Is Love More Powerful than Hate on UVa’s Lawn?

A University of Virginia student shared the photo above and appended the following anonymous note:

I am a student at UVA. I put out these signs this morning (10/31) to show my support for the University, and to counter the hate in the messages posted on the doors behind the signs. All they say is the simple message “I love UVA.”

I put the signs up at 8:00 am. In less than 1 hr 1/2 hours, the fourth year living in lawn Room 10, with friends, ripped all the signs down. You can see my signs in Room 10 in one of the attached photos.

So much for free speech.

Please speak out. The First Amendment applies to everyone.

Question: How will the UVa administration spin this incident? President Jim Ryan says the student who posted “F— UVA” on her door is protected by free speech. Does our correspondent also have a protected right to express the sentiment on a sign that says “I ♥ UVA”? Does the occupant of Room 10, which is located near the room with the “F— UVA” sign, have the right to take down signs she disapproves of? If so, do other students have the right to take down her sign?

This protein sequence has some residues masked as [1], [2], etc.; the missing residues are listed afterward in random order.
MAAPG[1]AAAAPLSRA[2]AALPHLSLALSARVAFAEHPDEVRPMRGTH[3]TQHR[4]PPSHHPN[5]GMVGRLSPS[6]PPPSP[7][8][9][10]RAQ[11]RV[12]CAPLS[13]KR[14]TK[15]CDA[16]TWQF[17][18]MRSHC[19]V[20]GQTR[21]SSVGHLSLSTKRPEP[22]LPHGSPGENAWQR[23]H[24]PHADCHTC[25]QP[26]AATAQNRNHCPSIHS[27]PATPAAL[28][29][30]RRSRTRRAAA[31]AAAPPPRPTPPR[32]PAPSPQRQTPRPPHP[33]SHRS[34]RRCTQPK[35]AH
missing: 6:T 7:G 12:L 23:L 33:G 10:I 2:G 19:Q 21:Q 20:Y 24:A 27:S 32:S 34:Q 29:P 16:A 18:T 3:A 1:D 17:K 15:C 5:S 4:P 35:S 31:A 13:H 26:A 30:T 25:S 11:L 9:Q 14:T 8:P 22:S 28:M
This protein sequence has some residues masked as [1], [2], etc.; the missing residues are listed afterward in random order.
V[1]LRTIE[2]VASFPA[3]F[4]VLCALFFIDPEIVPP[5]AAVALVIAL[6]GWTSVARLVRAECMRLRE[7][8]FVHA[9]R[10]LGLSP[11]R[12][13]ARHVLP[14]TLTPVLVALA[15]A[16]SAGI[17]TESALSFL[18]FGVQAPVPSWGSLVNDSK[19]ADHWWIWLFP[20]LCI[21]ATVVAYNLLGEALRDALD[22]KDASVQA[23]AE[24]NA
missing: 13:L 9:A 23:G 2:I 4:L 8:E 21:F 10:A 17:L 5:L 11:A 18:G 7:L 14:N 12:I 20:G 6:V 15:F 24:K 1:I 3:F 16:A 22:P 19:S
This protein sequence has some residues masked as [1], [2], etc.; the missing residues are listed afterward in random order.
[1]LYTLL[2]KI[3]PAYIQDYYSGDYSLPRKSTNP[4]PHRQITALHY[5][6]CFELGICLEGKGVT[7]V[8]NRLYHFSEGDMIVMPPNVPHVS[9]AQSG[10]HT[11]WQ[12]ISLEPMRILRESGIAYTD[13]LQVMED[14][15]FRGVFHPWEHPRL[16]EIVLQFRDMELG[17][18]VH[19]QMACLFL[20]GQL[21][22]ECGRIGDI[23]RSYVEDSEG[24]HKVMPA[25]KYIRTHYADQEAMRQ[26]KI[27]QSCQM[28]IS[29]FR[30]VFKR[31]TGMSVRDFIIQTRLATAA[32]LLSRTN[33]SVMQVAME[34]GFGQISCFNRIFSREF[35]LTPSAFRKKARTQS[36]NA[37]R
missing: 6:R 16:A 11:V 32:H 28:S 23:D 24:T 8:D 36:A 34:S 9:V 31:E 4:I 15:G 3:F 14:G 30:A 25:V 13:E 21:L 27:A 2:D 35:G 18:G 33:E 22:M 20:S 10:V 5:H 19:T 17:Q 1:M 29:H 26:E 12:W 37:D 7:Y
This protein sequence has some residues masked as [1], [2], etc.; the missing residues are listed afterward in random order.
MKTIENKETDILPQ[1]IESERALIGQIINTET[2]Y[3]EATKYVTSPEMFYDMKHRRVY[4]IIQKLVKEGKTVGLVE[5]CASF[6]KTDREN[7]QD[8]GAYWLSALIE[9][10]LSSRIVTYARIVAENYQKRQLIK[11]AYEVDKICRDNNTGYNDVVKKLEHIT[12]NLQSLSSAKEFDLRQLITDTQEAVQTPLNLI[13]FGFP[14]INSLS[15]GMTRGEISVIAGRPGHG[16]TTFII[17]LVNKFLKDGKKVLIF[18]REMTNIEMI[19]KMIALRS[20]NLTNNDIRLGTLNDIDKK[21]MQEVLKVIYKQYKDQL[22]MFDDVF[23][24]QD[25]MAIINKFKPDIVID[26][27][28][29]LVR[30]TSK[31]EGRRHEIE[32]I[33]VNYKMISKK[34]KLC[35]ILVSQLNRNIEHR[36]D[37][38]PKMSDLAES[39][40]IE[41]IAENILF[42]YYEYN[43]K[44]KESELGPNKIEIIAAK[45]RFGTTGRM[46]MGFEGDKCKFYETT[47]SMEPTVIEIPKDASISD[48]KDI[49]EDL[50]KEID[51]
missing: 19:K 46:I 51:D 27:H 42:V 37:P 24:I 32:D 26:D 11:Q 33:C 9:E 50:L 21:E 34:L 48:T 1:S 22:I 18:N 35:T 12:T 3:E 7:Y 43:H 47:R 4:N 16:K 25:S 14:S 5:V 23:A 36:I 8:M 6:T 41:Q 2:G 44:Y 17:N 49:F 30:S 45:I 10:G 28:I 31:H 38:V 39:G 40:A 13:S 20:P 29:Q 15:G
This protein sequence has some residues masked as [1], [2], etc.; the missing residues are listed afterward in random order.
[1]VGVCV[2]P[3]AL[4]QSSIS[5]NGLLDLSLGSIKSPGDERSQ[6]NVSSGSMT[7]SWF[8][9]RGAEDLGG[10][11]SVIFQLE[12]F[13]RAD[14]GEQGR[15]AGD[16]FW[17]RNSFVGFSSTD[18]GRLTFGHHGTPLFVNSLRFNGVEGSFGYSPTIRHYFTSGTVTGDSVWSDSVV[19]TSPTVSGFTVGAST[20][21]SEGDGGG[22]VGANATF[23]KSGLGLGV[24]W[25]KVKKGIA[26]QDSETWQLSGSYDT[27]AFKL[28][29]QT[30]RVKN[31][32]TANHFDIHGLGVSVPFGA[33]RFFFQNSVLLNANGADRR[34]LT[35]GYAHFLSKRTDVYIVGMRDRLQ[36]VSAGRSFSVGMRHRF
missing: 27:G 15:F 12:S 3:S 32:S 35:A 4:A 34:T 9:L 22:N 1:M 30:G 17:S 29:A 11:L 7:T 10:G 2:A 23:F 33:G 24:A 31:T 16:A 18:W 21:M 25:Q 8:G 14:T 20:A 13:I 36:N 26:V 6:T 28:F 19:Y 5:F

My prediction: The administration’s first instinct will be to ignore the incident in the hope that it will just go away. Its second instinct, if pressed, will be to find some pharisaical distinction why the one is different from the other, how the one warrants protection and the other doesn’t. We’ll see…

The signs are now sequestered inside Room 10, as seen in this photo. How my correspondent gained access to the room to take the photo, he or she did not explain.

Update: I have updated the text to correct an error in which I identified “Room 10” as the room with the “F— UVA” sign.

— JAB

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